Combine low opacity sprites (shadows) into one

InkToPixelsInkToPixels Posts: 2Member
edited October 11 in Shaders

The title is probably confusing, so I will try to explain it as well as I can.

In out game we use black sprites with low opacity as shadows. However, when multiple "shadows" stack on top of each other, they combine resulting into a darker color, which in certain cases makes everything look weird, like in the picture below.

Is there technically possible, maybe through shaders, to combine the opacity of these sprites into one, so that they don't become increasingly darker as more are stacked on top? How could I start doing that? Any resources I could read?

Thank you in advance for the suggestions!


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  • TwistedTwiglegTwistedTwigleg Posts: 3,525Admin

    Welcome to the forums @InkToPixels!

    I am not sure how feasible this would be, but you could have all of your shadows on a single Viewport, remove the transparency from all the shadows so overlapping shadows will not blend (which is the issue you are seeing in the OP picture), and then use the Viewport texture as a transparently overlay.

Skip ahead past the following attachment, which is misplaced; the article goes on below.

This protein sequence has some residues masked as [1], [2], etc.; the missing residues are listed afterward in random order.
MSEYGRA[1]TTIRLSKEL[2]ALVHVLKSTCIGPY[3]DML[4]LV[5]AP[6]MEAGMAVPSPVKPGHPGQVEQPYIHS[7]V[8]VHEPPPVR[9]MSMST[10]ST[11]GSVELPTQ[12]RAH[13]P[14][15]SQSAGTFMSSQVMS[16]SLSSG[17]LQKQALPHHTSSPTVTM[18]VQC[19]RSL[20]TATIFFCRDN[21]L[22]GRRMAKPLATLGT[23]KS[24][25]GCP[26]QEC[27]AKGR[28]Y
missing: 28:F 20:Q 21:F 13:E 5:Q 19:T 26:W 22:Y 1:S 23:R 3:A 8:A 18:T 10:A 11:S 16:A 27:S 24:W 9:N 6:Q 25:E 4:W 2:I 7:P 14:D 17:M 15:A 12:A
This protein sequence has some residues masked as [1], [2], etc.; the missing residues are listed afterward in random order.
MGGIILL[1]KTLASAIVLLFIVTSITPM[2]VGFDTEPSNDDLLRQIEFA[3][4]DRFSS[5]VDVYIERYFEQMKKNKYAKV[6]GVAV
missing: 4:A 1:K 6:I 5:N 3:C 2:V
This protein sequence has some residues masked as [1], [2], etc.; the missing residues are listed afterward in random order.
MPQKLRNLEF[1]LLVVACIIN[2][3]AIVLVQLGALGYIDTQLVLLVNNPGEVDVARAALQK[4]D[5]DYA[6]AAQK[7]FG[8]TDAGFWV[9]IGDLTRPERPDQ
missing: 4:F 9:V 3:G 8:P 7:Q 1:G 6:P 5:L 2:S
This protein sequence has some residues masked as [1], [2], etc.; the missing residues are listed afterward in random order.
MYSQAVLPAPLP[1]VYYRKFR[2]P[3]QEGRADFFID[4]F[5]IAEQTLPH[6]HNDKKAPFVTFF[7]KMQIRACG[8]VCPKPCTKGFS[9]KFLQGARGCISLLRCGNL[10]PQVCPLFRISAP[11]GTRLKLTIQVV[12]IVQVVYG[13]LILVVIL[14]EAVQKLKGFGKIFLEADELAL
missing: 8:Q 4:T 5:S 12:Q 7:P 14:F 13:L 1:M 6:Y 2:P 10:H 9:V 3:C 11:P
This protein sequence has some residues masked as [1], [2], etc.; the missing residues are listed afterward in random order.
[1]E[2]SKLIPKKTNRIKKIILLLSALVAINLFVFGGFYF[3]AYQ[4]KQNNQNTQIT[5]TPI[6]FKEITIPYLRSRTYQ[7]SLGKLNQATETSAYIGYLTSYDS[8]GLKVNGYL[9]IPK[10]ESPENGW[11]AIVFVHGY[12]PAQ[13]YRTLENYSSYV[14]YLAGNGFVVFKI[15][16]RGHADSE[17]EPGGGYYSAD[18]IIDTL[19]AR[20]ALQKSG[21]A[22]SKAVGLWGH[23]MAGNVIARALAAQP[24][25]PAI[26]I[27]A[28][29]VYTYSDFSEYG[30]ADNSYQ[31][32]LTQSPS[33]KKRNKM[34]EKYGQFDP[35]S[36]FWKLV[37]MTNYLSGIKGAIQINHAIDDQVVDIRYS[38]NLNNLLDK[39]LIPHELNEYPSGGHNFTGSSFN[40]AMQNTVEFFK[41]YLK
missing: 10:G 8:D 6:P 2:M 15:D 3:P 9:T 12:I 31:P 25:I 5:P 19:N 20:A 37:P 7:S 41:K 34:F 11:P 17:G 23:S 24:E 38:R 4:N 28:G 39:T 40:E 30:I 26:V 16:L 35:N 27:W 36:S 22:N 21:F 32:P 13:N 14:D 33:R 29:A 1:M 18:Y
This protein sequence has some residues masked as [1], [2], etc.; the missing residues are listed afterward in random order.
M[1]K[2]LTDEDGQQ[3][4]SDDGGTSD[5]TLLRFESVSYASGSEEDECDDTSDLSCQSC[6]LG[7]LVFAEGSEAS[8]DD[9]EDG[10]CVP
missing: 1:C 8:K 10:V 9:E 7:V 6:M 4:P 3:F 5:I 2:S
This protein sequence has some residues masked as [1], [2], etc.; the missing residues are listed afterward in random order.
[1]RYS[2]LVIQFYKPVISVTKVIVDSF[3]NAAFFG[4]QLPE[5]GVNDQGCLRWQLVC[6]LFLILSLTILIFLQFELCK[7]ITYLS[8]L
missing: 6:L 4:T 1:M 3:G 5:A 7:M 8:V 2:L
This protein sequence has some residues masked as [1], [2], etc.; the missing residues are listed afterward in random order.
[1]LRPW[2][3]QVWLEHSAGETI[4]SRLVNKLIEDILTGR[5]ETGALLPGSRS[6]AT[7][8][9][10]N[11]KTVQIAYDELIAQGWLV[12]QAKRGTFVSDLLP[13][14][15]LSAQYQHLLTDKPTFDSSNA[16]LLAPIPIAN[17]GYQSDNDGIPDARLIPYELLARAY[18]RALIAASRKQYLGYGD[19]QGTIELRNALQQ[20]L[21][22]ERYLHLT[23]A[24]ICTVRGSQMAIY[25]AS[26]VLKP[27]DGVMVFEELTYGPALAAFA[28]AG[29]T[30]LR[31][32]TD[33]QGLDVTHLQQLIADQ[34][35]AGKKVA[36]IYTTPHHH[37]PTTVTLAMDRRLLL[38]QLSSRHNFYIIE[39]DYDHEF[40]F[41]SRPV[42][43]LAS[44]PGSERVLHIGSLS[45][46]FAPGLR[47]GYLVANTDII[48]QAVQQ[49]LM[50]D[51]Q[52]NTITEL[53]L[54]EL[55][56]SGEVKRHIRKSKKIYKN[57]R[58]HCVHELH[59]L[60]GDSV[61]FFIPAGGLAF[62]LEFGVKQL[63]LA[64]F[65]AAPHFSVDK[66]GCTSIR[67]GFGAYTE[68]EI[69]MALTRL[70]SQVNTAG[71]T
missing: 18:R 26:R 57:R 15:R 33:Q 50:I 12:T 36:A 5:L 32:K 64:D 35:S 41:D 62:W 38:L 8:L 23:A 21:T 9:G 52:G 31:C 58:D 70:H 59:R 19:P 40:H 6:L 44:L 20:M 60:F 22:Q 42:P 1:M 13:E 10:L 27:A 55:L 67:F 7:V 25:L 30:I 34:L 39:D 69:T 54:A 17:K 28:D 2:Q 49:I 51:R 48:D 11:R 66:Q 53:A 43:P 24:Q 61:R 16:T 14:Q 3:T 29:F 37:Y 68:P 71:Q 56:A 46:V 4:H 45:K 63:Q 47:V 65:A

• InkToPixelsInkToPixels Posts: 2Member

    @TwistedTwigleg said:
    Welcome to the forums @InkToPixels!

    I am not sure how feasible this would be, but you could have all of your shadows on a single Viewport, remove the transparency from all the shadows so overlapping shadows will not blend (which is the issue you are seeing in the OP picture), and then use the Viewport texture as a transparently overlay.

    Would that mean that we have to manually place each shadow in the scene?

    Right now, each elements (like fences or characters) have their shadows placed in their own node, with a lower z-index. This means that it is fast and easy to set each element in the scene, which is important to us since we are a small team.

  • TwistedTwiglegTwistedTwigleg Posts: 3,525Admin

    No, not necessarily. Each shadow would need to be a child of a Viewport node, but you could automate this process or even have it done automatically via a script. Then you could use the resulting viewport texture for shadows as mentioned in my previous post.

    The only thing that I am not sure with this method, having thought more about it, is visual layering/culling. For example, if you have a set of boxes placed on the same diagonal line, then you would not want the shadow of the box in front to cover the box right behind it on the diagonal line, since that would visually make the box look small. In other words, the shadows would not necessarily have any way to know what was in front or behind, potentially leading to the shadows being drawn on top of everything...
    Maybe the viewport idea is not the way to go. I'm not sure on what another potential solution would be right off, but I will keep thinking about it and will let you know if I think of something.

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